Season 2 ended with a moment of clarity as Serena rescued her daughter from the savagery she helped create by having her smuggled to Canada. As the third season begins, Strahovski reaffirms her skill as a formidable sparring partner in scenes that shatter the show’s paradigm, transforming Serena into a potential ally to June.

Lithe and radiant, Strahovski — who’d previously played a killer and love interest in “Dexter,” and a C.I.A. agent and love interest in “Chuck” — wasn’t the obvious choice for the frail, but hardened Serena as Atwood wrote her.

But Strahovski pursued the role anyway and endured a two-month wait as the show’s producers decided who they wanted their Serena to be, finally settling on a version that was more of June’s equal.

It’s an interesting choice for them to go much younger,” she said. “It really ups the drama and the tension between the two women, especially on the subject of fertility, and one being so envious of the other.

It also upped the personal drama — and led to a thousand “Blessed be the fruit” jokes — for Strahovski, who shot Season 2 while pregnant and Season 3 just weeks after giving birth to a son with her husband, the actor Tim Loden.

In a chat over hot tea at an Upper West Side diner, Strahovski, 36 and raised in Sydney, spoke about the perils of playing Serena and what scares her the most. Not up for discussion: her latest role — only recently announced and still under wraps — in “Stateless,” a new six-part series about four strangers in an Australian immigration detention center produced by and starring Cate Blanchett.

There will be no spoilers here. But early on in Season 3, I found myself really rooting for Serena. And then …

She has that look in her eyes. [Laughs] I think that’s the fun of watching a character like Serena. You root for her so much and she does something so good, and then just like that you can be like, Aww, nooo.

Serena is riding the Kingda Ka of emotions this season after giving her baby away.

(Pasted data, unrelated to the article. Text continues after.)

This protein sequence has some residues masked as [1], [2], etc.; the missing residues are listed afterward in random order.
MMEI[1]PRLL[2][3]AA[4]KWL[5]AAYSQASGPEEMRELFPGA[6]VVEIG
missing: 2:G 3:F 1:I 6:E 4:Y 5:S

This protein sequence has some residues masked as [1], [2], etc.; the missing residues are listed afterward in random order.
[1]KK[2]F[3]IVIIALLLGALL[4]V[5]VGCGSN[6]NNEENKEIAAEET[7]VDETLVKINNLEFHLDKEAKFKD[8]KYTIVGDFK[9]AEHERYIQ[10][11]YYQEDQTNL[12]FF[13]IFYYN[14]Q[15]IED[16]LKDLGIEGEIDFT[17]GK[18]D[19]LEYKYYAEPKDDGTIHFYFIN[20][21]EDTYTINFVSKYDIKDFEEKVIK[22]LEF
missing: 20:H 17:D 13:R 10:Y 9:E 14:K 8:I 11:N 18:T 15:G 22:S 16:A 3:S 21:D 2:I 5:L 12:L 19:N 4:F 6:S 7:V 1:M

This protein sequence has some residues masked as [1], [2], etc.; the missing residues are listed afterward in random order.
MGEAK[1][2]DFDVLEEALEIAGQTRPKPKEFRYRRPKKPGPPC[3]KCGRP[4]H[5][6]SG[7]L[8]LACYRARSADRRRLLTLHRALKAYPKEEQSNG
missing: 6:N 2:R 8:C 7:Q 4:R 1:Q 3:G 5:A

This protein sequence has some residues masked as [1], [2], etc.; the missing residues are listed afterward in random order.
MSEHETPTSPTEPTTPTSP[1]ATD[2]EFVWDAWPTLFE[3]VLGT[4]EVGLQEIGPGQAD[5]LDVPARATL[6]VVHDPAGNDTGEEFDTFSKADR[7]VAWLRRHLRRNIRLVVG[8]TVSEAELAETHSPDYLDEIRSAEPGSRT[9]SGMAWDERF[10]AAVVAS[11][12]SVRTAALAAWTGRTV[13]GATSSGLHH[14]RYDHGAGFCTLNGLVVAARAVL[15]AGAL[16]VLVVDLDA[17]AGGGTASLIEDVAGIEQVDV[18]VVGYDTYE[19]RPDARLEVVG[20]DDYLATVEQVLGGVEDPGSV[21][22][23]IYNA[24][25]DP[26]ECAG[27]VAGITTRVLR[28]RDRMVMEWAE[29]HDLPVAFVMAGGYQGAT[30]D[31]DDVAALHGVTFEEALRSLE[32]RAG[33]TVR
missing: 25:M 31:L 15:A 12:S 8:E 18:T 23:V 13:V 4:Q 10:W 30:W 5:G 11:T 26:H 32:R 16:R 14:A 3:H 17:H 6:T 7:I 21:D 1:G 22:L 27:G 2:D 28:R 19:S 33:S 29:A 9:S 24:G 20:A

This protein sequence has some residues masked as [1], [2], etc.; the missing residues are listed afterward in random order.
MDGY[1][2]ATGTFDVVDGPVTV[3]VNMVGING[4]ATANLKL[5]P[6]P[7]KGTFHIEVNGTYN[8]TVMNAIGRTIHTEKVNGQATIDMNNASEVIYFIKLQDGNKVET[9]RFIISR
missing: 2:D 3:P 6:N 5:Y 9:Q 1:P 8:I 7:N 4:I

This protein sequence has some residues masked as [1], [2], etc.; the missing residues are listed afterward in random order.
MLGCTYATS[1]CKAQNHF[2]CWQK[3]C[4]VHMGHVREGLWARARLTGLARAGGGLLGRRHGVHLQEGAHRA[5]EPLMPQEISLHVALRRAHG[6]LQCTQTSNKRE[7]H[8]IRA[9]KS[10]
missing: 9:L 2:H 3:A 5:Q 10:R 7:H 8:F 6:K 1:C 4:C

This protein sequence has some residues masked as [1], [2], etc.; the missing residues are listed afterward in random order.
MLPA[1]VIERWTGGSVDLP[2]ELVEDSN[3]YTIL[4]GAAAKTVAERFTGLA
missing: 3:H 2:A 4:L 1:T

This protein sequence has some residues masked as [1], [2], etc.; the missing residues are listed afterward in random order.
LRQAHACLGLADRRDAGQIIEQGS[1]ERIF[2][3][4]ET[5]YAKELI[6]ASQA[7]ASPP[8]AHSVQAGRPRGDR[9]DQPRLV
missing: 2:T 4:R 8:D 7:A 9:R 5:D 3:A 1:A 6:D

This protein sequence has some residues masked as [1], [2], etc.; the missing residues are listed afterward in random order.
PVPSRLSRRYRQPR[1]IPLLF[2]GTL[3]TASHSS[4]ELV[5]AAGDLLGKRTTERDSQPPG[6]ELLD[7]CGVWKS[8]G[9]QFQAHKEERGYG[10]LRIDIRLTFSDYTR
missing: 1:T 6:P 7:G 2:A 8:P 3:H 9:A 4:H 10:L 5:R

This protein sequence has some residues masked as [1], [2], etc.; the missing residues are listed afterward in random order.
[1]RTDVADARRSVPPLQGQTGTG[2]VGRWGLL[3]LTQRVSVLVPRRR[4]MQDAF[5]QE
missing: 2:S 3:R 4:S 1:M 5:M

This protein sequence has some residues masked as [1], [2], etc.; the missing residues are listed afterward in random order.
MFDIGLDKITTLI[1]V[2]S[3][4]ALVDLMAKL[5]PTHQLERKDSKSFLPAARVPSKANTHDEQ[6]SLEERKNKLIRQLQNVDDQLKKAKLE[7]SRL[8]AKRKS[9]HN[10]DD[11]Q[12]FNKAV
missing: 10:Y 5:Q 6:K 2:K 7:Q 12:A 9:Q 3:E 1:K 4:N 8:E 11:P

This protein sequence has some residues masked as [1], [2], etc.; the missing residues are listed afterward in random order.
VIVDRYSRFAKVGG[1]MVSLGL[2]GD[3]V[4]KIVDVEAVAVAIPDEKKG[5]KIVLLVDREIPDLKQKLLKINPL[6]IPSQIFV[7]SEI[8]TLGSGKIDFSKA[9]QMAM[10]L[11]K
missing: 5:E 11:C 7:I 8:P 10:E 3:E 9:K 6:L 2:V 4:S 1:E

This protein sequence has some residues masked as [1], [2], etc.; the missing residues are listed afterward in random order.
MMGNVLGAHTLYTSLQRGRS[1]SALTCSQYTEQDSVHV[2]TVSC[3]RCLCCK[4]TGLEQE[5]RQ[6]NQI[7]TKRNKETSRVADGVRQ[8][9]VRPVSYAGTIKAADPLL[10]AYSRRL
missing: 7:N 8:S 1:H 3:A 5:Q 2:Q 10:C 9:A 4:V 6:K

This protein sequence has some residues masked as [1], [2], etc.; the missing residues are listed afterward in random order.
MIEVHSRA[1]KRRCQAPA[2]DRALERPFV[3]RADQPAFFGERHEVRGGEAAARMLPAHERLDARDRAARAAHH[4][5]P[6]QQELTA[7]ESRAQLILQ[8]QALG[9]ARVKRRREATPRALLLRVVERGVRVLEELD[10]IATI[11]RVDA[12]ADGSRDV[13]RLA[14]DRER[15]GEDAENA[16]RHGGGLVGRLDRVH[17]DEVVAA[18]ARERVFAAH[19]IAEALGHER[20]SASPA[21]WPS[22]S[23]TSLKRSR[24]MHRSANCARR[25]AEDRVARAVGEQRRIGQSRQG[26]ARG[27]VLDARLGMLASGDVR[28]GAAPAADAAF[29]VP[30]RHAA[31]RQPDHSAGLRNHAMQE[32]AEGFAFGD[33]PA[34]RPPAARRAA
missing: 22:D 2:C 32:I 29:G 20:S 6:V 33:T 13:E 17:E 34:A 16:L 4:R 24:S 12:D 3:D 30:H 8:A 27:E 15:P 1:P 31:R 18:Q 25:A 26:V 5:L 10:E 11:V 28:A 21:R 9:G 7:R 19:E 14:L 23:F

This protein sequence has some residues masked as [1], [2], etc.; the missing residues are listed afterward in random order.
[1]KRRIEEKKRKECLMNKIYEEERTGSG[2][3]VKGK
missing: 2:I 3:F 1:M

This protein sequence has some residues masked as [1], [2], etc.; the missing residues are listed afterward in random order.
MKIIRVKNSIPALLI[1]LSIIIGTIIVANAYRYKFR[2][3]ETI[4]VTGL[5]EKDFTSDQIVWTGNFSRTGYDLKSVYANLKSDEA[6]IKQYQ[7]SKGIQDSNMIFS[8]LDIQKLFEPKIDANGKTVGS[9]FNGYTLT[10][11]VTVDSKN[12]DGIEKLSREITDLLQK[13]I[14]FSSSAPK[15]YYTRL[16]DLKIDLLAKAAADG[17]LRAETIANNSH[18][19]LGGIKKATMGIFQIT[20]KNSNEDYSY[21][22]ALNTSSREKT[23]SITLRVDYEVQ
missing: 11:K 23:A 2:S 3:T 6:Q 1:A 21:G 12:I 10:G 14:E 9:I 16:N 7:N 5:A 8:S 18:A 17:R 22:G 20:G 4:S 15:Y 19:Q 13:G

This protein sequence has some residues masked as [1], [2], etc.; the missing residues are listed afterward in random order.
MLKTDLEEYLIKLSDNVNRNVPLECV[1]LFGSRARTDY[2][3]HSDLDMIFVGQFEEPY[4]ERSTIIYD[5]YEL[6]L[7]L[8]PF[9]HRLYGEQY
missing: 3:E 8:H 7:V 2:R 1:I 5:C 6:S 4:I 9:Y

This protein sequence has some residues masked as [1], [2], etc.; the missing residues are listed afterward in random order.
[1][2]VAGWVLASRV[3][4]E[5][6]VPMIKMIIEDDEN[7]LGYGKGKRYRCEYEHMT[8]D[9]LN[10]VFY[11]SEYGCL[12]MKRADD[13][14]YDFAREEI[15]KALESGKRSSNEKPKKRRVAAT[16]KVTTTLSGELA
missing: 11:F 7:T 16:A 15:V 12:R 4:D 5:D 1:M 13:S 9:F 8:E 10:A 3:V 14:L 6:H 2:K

I was so struck by how overcome with regret Serena would have been, because we pick up right after she gave the baby away. You’d be so upset and in such a low spot, considering that baby was the only thing she ever wanted and the only thing she looked forward to. So to have that one thing taken away from you just would be totally devastating.

And yet the grieving Serena still can’t quite fathom June’s own pain at having had one child stolen from her and then being forced to relinquish another.
I think she does understand it to a point but she thinks that her circumstances and position in Gilead trump June’s. More, “This is how it goes in Gilead and you are my handmaid and will make me my baby — and that’s what we all signed up for, supposedly voluntarily, right?” But I also think that Serena in her own brain has been through a lot and can’t see beyond her own trauma and her own emotion into someone else’s trauma and emotion — because it’s all pretty horrendous. So I don’t know that she necessarily thinks June is worse off than she is.

How did you approach such harrowing scenes with your infant son back in your trailer?
I came to work with a six- or seven-week-old. It was insane. I remember shooting really long days and running back and forth from set to the trailer and breast-feeding — shoot a scene, change the camera setup, run back to the trailer, feed, shoot more of the scene and come back, shoot more of the scene and come back. It was such a Jekyll-and-Hyde moment because Serena is so miserable and depressed when we first come into this season. And then I’m going back to the trailer and looking at my son, and he’s so cute and smiley and brings me so much joy.

You keep referring to Serena as a terrible person, even as I’m thinking she’s maybe not actually all evil. Really?
Yeah, I do feel she is … she’s a pretty terrible person. [Laughs]

Does playing her affect the way people perceive you or the roles you’re offered?
I do hear a lot from makeup artists and people that I work with. They’ll say, “My friend is asking, ‘Is she a bitch to work with?’” That’s pretty funny. I guess if you don’t know me you would wonder what the person was like in real life. I don’t think I’m much like her.